Rhubarb sorbet. - Los Angeles Times

The Sweet Side of Rhubarb

Rhubarb is tart in the extreme, to the point of astringency. Chew on a chunk of raw rhubarb stalk and you might come away gasping. But cook rhubarb with sugar and that sourness balances the sweetness in a compelling way. At the same time, the plant's tough, fibrous texture melts into silkiness.

In fact, so fragile does rhubarb become that you should be very careful when cooking it to keep from tearing the stalks to shreds. Shake the pan, don't stir it.

Rhubarb can be scarce. This is partly because there's just not a lot of demand for it. After all, when you're knee-deep in spring citrus and strawberries, it might be hard for some folks to get excited about rhubarb. But we have a recipe that just might change some minds!


3/4 pound rhubarb (5 or 6 thin stalks), trimmed —

note: If your rhubarb stalks are more than an inch wide, slice them in half lengthwise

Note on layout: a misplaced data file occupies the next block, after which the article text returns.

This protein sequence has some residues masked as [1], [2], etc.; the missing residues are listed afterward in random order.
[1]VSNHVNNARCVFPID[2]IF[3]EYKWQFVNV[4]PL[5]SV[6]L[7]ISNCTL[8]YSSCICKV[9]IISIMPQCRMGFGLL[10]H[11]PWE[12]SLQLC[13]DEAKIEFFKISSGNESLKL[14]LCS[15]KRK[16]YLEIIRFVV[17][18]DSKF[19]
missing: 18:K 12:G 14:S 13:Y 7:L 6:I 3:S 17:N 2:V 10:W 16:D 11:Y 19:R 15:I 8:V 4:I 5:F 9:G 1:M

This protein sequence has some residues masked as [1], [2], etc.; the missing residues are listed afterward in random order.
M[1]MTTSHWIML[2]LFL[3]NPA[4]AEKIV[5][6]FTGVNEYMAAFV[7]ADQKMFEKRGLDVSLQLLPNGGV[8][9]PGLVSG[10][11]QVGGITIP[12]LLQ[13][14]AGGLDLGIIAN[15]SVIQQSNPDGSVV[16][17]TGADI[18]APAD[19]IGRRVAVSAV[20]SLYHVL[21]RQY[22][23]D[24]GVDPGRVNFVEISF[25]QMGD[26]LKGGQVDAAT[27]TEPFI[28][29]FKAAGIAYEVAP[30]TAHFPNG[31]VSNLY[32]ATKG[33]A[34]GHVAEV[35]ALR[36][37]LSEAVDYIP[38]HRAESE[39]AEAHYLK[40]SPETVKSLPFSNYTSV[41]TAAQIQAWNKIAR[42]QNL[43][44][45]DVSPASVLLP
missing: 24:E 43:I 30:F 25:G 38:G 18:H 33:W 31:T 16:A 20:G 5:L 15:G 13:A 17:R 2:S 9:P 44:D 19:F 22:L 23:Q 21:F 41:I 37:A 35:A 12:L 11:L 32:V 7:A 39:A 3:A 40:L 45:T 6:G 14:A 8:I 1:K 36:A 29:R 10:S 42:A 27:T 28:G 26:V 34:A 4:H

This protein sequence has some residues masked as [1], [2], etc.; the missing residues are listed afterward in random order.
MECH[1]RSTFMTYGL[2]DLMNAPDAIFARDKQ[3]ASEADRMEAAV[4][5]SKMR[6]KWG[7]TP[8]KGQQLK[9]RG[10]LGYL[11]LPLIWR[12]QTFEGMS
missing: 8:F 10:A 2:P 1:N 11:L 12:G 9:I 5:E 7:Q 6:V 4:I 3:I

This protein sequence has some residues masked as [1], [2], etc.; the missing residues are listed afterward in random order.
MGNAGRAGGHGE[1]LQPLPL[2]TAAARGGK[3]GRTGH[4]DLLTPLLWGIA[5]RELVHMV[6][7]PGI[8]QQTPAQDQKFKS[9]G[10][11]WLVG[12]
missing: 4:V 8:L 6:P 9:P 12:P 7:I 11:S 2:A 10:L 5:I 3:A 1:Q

3/4 cup sugar

10 ounces fresh strawberries (about 1 1/2 cups)

1/2 teaspoon freshly squeezed lemon juice

Cut the rhubarb into half-inch pieces. In a medium, nonreactive saucepan, bring the rhubarb, two-thirds cup water and the sugar to a boil. Reduce the heat, cover and simmer until the rhubarb is tender and cooked through, about 5 minutes. Cool to room temperature.

Slice the strawberries and purée them in a blender or food processor with the cooked rhubarb mixture and lemon juice until smooth.

Chill the mixture thoroughly, then freeze in an ice cream maker according to the manufacturer's instructions.

Servings: Makes 1 1/2 quarts

Total time: 20 minutes, plus freezing time

This recipe is adapted from David Lebovitz's The Perfect Scoop.

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